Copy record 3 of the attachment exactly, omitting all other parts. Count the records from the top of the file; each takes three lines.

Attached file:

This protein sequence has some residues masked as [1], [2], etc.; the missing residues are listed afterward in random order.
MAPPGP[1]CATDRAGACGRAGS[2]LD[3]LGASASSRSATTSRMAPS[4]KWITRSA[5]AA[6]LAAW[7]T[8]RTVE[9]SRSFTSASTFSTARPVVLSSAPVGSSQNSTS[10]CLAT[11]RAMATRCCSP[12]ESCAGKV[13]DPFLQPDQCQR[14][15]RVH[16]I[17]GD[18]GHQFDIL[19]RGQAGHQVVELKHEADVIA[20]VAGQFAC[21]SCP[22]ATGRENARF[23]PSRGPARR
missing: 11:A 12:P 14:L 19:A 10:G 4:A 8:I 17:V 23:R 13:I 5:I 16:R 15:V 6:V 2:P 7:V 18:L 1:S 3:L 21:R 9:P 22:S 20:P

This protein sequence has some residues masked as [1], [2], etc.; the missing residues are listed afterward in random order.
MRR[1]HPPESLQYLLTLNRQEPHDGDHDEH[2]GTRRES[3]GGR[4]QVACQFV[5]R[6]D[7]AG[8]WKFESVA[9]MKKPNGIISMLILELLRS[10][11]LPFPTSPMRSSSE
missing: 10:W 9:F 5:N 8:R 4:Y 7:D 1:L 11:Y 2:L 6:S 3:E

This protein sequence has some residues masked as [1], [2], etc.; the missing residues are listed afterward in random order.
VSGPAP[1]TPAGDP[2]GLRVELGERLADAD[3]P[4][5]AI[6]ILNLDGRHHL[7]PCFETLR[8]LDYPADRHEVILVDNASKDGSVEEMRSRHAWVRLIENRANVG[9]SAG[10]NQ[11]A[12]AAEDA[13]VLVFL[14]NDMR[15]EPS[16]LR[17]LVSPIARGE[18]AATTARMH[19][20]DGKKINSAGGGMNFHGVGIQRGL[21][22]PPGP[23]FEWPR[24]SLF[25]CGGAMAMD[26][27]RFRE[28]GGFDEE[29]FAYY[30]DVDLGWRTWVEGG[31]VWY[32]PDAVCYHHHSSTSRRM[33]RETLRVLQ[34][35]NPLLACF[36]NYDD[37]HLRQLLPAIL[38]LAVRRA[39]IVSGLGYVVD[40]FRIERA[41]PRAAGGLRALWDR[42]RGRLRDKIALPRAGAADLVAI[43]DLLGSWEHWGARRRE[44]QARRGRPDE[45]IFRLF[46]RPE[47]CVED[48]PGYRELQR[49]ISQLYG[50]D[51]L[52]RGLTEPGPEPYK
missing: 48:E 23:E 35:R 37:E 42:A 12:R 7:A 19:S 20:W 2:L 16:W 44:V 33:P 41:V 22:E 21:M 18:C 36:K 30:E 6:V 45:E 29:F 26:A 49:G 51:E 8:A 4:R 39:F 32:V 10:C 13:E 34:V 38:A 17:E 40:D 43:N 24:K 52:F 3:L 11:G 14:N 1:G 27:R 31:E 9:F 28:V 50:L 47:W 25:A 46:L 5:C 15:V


This protein sequence has some residues masked as [1], [2], etc.; the missing residues are listed afterward in random order.
VSGPAP[1]TPAGDP[2]GLRVELGERLADAD[3]P[4][5]AI[6]ILNLDGRHHL[7]PCFETLR[8]LDYPADRHEVILVDNASKDGSVEEMRSRHAWVRLIENRANVG[9]SAG[10]NQ[11]A[12]AAEDA[13]VLVFL[14]NDMR[15]EPS[16]LR[17]LVSPIARGE[18]AATTARMH[19][20]DGKKINSAGGGMNFHGVGIQRGL[21][22]PPGP[23]FEWPR[24]SLF[25]CGGAMAMD[26][27]RFRE[28]GGFDEE[29]FAYY[30]DVDLGWRTWVEGG[31]VWY[32]PDAVCYHHHSSTSRRM[33]RETLRVLQ[34][35]NPLLACF[36]NYDD[37]HLRQLLPAIL[38]LAVRRA[39]IVSGLGYVVD[40]FRIERA[41]PRAAGGLRALWDR[42]RGRLRDKIALPRAGAADLVAI[43]DLLGSWEHWGARRRE[44]QARRGRPDE[45]IFRLF[46]RPE[47]CVED[48]PGYRELQR[49]ISQLYG[50]D[51]L[52]RGLTEPGPEPYK
missing: 48:E 23:E 35:R 37:E 42:A 12:R 7:A 19:S 20:W 2:L 16:W 44:V 33:P 41:V 22:E 21:M 18:C 36:K 30:E 6:V 45:E 29:F 26:A 49:G 51:E 8:A 4:R 39:F 32:V 10:C 13:E 34:V 38:A 17:E 40:D 43:N 24:K 52:F 3:L 11:G 14:N 1:G 27:R 31:E 9:F 28:V 50:L 47:W 25:A 46:L 5:C 15:V